Grillparzer's Libussa: The Tragedy of Separation

By William C. Reeve | Go to book overview

The Inescapable
Paternal Legacy:
Act One

All of Grillparzer's completed posthumous plays commence with a negation: "PRIMISLAUS an der Tür der Hütte horchend: Bist du schon fertig? LIBUSSA von innen: Nein"; "GERICHTSPERSON Im Namen kaiserlicher Majestät / Ruf' ich euch zu: Laßt ab! DON CÄSAR Ich nicht, fürwahr!" ( Ein Bruderzwist1-2); "ISAK Bleib zurück, geh nicht in' Garten!" ( Die Jüdini). In all three instances the denial, pointing to a personal conflict, whether between a man and a woman, father and son, or father and daughter, reflects on the individual level a social development threatening the stability of a well established political structure or ideology.Negation implies an attempt to distance the self from a perceived potential threat. Libussa's first utterance of the tragedy is a simple, succinct "Nein": she stands up to Primislaus, and being in control from the outset, refuses to be rushed.Moreover, the one asking the question normally occupies the inferior position, i.e., expresses a dependence upon the person being asked.In contrast, the staging establishes a visual internal/external dichotomy: the woman within the cottage to which traditional gender patterns would relegate her and to which she will return at the beginning of the fifth act and the man on the outside, a dramatic realization of the female inner versus the masculine outer orientation. 1 Primislaus's listening at the door may also convey esteem or deference.Therefore, the spectator immediately gains an inkling of a problematic relationship: although the physical staging reinforces typical sexual stereotypes, the attitudes expressed by word and gesture suggest their inversion.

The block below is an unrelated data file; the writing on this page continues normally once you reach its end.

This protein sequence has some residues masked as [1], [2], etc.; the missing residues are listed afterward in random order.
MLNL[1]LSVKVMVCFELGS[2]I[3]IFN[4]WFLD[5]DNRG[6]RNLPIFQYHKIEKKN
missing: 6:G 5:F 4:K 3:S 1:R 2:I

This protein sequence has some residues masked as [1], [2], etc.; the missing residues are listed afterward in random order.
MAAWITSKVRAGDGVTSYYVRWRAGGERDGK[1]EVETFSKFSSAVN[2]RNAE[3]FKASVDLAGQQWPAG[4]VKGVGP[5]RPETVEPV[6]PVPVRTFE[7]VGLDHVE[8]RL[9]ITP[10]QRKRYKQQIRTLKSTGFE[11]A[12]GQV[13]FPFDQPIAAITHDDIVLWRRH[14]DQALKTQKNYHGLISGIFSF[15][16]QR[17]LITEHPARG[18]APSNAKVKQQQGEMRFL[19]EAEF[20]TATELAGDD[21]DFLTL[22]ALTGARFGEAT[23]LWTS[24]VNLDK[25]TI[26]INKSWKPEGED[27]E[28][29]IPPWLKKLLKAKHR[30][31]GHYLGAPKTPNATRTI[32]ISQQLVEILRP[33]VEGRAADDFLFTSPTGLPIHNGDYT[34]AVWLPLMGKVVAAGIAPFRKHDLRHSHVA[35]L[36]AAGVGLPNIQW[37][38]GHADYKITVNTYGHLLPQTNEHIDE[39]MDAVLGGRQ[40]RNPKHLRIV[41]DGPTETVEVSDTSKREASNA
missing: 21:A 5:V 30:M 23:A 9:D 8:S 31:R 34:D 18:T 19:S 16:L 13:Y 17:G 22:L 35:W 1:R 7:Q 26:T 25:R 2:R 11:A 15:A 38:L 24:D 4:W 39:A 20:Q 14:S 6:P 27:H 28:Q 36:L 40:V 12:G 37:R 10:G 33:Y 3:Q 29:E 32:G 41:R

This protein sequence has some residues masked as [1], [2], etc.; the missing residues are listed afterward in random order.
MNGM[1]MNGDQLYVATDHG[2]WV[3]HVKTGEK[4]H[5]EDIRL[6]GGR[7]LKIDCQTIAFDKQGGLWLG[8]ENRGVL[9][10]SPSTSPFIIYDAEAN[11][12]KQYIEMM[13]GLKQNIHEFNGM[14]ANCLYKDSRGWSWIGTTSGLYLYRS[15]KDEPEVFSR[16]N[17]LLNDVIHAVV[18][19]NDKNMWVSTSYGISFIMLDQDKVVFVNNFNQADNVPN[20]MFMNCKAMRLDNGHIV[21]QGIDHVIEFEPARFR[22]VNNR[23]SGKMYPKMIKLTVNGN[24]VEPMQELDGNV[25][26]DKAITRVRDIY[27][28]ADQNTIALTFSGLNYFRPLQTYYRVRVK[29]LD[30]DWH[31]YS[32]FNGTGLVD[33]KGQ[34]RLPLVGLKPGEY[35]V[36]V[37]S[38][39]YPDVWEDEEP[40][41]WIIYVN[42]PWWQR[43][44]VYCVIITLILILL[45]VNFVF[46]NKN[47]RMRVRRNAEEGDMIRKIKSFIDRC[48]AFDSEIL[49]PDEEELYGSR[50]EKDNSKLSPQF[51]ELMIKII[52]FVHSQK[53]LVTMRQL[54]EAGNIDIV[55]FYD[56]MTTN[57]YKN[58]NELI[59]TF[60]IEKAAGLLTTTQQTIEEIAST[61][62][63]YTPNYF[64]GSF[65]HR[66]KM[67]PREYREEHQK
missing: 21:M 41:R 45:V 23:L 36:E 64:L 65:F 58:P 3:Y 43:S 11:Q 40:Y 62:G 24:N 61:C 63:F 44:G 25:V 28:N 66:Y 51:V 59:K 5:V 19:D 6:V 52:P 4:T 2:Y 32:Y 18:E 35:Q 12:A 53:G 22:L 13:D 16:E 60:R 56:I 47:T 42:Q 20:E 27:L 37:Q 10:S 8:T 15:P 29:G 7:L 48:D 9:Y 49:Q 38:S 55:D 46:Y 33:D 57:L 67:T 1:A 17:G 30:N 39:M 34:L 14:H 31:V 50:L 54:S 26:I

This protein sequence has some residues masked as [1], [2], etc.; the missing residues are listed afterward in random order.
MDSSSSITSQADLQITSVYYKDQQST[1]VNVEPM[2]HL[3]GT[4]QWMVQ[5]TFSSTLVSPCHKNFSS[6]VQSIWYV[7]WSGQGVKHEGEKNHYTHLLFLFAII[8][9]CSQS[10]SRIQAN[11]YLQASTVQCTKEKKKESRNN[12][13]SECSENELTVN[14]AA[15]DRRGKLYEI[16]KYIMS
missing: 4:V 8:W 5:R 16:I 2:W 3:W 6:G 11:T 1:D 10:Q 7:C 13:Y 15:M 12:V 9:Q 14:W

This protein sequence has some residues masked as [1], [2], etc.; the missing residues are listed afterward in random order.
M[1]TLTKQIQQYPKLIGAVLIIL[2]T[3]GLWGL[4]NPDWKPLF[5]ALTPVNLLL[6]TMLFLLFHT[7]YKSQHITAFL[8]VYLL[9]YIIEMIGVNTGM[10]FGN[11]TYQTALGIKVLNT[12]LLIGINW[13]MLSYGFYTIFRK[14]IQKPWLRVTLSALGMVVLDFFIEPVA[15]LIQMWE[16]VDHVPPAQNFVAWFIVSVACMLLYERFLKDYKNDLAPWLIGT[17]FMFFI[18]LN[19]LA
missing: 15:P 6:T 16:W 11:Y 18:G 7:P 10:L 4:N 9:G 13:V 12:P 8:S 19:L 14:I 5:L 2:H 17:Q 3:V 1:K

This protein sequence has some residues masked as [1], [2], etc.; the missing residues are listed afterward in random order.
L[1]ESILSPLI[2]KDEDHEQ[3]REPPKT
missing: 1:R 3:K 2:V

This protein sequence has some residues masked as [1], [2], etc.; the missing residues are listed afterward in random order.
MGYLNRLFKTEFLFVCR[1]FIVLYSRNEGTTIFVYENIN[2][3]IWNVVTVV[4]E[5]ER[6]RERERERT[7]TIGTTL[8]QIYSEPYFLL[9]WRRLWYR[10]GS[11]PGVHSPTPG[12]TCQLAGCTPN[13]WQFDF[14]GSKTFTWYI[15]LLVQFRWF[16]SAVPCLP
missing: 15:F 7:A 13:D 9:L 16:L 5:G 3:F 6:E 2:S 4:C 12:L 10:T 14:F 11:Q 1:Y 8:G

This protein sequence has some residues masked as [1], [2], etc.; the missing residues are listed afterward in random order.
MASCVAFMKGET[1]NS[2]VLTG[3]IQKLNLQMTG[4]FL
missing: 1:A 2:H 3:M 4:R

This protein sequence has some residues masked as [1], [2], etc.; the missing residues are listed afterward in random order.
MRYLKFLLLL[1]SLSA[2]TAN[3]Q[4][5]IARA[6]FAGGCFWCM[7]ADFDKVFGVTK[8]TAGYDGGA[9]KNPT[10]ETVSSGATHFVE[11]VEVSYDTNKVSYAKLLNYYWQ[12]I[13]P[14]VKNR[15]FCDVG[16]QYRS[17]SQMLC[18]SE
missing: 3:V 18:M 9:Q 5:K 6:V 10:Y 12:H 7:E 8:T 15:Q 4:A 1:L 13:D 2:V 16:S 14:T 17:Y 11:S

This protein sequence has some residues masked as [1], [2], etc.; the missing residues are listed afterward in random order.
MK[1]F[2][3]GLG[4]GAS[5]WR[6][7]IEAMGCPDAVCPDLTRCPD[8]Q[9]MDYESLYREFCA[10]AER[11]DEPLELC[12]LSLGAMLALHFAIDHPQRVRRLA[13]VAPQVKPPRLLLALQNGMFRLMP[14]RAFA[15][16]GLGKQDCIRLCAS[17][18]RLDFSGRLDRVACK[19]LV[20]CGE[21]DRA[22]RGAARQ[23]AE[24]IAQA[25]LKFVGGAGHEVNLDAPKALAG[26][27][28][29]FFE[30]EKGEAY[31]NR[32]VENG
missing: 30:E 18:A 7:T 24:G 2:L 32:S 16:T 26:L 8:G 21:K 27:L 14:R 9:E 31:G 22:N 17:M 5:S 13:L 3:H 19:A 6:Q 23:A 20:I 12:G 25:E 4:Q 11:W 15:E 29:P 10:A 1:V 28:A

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Grillparzer's Libussa: The Tragedy of Separation
Table of contents

Table of contents

  • Grillparzer's Libussa - The Tragedy of Separation *
  • Contents *
  • Acknowledgments *
  • Introduction *
  • The Inescapable Paternal Legacy: Act One *
  • Cooperation/Integration Versus Competition / Separation: Act Two *
  • Likes Repel: Act Three *
  • Jockeying for Position and Apparent Reconciliation: Act Four *
  • The Final Separation(s): Act Five *
  • Conclusion: Variations on a Theme *
  • Notes *
  • Works Cited *
  • Index *
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